Abstract

Introduction: This study aims to determine the effectiveness of transvaginal ultrasonography (TVS) and TVS combined with water-contrast in the rectum(RWC-TVS) in the diagnosis of rectal infiltration in women with rectovaginal endometriosis. Materials and methods: This prospective study included 90 women with suspect of rectovaginal endometriosis who underwent operative laparoscopy. TVS and RWC-TVS were independently performed by different investigators. RWC-TVS was performed by injecting saline solution into the rectal lumen under ultrasonographic control through a 6 mm catheter. Presence of rectovaginal nodules, presence and degree of rectal infiltration, and largest diameter of bowel nodules were evaluated. Ultrasonographic results were compared to surgical and histological findings. Statistical analysis was performed by using the ANOVA on ranks (with the post hoc Dunn’s test), the McNemar’s test, and the Pearson’s correlation coefficient test. Results: Surgery and histology revealed that 69 patients (76.7%) had recto- vaginal endometriotic nodules; rectal infiltration was observed in 29 cases (32.2%). There was a trend for RWC-TVS to have higher accuracy than TVS in the diagnosis of rectovaginal endometriosis, but the difference between the two techniques was not statistically significant (TVS: sensitivity 92.8% and specificity 90.5%; RWC-TVS: sensitivity 97.1% and specificity 100.0%; P 1⁄4 0.074). TVS correctly identified the presence of rectal infiltration reaching at least the muscular layer in only 56.5% (13/23) of the cases; the sensitivity was 56.5%, the specificity 92.5%, the positive predictive value (PPV) 72.2%, the negative predictive value (NPV) 86.1%, and the accuracy of 83.3%. For RWC-TVS, the sensitivity was 95.7%, the specificity was 100.0%, the PPV 100.0%, the NPV 98.5%, and the accuracy 98.9%. The McNemar’s test showed that the accuracy of RWC-TVS and TVS were sig- nificantly different in determining the presence of endometriotic nodules infiltrating the rectal wall (P 1⁄4 0.001); combining the results of the two techniques did not increase the sensitivity of RWC-TVS. In women with rectal infiltration, RWC-TVS could not determine whether the mucosa was infil- trated; in patients with superficial lesions which did not reach the bowel muscularis, RWC-TVS could not determine whether the bowel serosa was infiltrated. RWC-TVS was more reliable in excluding the presence of endo- metriotic nodules infiltrating the rectal muscularis (negative likelihood ratio, 0.04) than TVS (negative likelihood ratio, 0.47). At histology the largest diameter of the endometriotic nodules ranged from 5 to 57mm (mean+SD, 24.7+12.5 mm), compared with 5 to 41 mm (20.2+8.9 mm) at TVS and 5 to 53 mm (22.0+11.40 mm) at RWC-TVS. Both TVS and RWC-TVS agreed with histology on the size of the lesions (P 1⁄4 0.01, r 1⁄4 0.912 and P 1⁄4 0.01, r 1⁄4 0.986, respectively). RWC-TVS determined higher intensity of pain on the VAS scale than TVS (4.0+1.9 and 2.0+1.1, respectively; P , 0.001). However, it was possible to perform RWC-TVS in all the patients, and only 23 women (25.6%) defined the intensity of pain “severe” (VAS score .5). For patients reporting higher intensity of pain at RWC-TVS, the median difference of pain intensity between the two exams was 1.8 (range, 0.1–6.0). RWC-TVS determined significantly higher intensity of pain in women with rectovaginal nodules infiltrating the rectum than in those with only rectovaginal endometriosis (P , 0.05) and in those without endometriosis (P , 0.05). Conclusions: RWC-TVS determines the presence of rectovaginal nodules infiltrating the rectal muscularis propria more accurately than TVS.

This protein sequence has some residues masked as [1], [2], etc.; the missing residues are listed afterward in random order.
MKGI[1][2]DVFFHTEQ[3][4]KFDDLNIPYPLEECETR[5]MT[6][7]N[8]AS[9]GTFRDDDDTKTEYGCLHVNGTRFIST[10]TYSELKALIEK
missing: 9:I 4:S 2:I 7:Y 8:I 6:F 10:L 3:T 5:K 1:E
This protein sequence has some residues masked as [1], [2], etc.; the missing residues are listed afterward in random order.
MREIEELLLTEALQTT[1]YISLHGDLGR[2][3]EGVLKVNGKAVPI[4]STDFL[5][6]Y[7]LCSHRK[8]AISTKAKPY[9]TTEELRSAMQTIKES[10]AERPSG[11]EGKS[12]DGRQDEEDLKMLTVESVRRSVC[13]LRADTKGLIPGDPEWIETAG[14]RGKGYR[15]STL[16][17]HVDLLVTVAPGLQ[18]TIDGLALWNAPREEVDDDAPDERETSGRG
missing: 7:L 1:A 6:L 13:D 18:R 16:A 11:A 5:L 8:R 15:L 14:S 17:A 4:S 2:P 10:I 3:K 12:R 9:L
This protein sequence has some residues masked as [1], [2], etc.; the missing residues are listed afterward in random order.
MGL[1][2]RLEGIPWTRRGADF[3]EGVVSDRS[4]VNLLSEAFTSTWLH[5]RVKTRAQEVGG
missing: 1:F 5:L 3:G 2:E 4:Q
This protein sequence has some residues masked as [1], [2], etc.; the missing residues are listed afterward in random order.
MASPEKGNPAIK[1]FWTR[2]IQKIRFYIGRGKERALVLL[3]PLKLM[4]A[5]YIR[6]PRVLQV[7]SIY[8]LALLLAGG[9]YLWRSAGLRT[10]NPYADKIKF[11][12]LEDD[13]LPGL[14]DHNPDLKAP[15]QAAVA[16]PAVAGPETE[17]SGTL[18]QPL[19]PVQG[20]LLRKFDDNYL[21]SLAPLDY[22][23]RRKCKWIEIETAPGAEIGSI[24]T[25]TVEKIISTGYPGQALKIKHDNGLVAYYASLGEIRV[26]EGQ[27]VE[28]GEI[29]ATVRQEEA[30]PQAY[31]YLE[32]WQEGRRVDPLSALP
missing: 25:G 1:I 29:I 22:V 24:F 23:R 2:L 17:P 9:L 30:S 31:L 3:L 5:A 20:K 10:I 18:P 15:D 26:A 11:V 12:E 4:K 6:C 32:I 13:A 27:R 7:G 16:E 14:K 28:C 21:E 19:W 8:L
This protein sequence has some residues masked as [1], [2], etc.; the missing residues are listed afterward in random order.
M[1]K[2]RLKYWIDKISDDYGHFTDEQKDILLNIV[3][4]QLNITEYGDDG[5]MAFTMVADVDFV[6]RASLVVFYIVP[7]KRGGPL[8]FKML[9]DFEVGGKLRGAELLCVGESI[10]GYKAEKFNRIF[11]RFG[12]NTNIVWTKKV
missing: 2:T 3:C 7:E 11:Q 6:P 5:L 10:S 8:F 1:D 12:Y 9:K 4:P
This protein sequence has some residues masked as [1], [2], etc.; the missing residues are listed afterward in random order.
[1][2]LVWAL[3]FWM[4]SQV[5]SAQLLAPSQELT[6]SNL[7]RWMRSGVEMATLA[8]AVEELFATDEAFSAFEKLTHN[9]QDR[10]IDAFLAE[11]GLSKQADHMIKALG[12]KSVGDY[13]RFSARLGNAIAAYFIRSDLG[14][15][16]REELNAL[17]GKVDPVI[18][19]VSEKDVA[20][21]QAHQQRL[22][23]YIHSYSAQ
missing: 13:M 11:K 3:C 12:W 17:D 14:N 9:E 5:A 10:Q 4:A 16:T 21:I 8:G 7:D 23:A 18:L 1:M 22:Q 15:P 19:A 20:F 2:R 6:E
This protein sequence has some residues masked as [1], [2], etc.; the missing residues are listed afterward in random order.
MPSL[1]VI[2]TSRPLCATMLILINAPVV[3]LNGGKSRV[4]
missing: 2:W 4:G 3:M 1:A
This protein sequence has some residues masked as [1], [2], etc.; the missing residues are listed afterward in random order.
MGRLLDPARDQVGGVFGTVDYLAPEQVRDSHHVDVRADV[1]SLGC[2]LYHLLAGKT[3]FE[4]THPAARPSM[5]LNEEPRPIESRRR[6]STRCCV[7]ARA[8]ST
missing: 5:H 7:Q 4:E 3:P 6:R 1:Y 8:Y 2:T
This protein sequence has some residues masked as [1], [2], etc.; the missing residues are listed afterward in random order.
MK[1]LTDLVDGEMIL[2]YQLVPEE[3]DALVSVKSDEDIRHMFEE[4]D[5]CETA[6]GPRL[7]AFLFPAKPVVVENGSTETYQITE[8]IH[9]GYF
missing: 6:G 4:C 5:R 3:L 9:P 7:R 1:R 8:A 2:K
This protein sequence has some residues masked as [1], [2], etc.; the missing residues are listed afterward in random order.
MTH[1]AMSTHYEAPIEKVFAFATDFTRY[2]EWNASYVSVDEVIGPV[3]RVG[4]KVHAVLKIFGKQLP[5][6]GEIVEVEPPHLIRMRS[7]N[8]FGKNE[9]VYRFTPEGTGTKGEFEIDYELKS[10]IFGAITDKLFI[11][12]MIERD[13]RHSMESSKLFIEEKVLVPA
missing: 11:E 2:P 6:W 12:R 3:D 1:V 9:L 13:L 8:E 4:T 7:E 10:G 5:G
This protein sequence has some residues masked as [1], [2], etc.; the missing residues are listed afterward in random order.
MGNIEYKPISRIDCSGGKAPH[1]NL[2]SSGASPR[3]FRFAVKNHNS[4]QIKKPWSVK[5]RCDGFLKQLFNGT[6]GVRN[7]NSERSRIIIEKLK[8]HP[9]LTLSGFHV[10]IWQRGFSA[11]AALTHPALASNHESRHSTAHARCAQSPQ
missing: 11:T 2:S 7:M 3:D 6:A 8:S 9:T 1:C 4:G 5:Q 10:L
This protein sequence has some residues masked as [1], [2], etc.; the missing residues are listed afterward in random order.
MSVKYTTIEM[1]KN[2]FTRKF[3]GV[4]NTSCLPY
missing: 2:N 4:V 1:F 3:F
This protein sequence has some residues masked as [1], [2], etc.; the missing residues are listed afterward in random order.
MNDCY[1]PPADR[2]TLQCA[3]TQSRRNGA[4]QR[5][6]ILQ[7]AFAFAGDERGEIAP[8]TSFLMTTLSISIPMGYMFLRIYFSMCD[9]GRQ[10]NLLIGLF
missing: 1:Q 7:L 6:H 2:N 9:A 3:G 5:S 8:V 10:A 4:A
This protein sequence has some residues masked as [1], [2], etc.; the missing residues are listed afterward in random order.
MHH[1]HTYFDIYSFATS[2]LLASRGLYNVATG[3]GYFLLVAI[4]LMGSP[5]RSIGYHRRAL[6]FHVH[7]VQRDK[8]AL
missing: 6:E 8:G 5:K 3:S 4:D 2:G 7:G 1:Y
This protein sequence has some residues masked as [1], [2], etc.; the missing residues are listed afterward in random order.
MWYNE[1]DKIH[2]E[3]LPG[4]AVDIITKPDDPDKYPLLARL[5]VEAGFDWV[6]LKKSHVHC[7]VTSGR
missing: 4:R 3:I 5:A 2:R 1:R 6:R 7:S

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Utilizza questo identificativo per citare o creare un link a questo documento: https://hdl.handle.net/11567/388916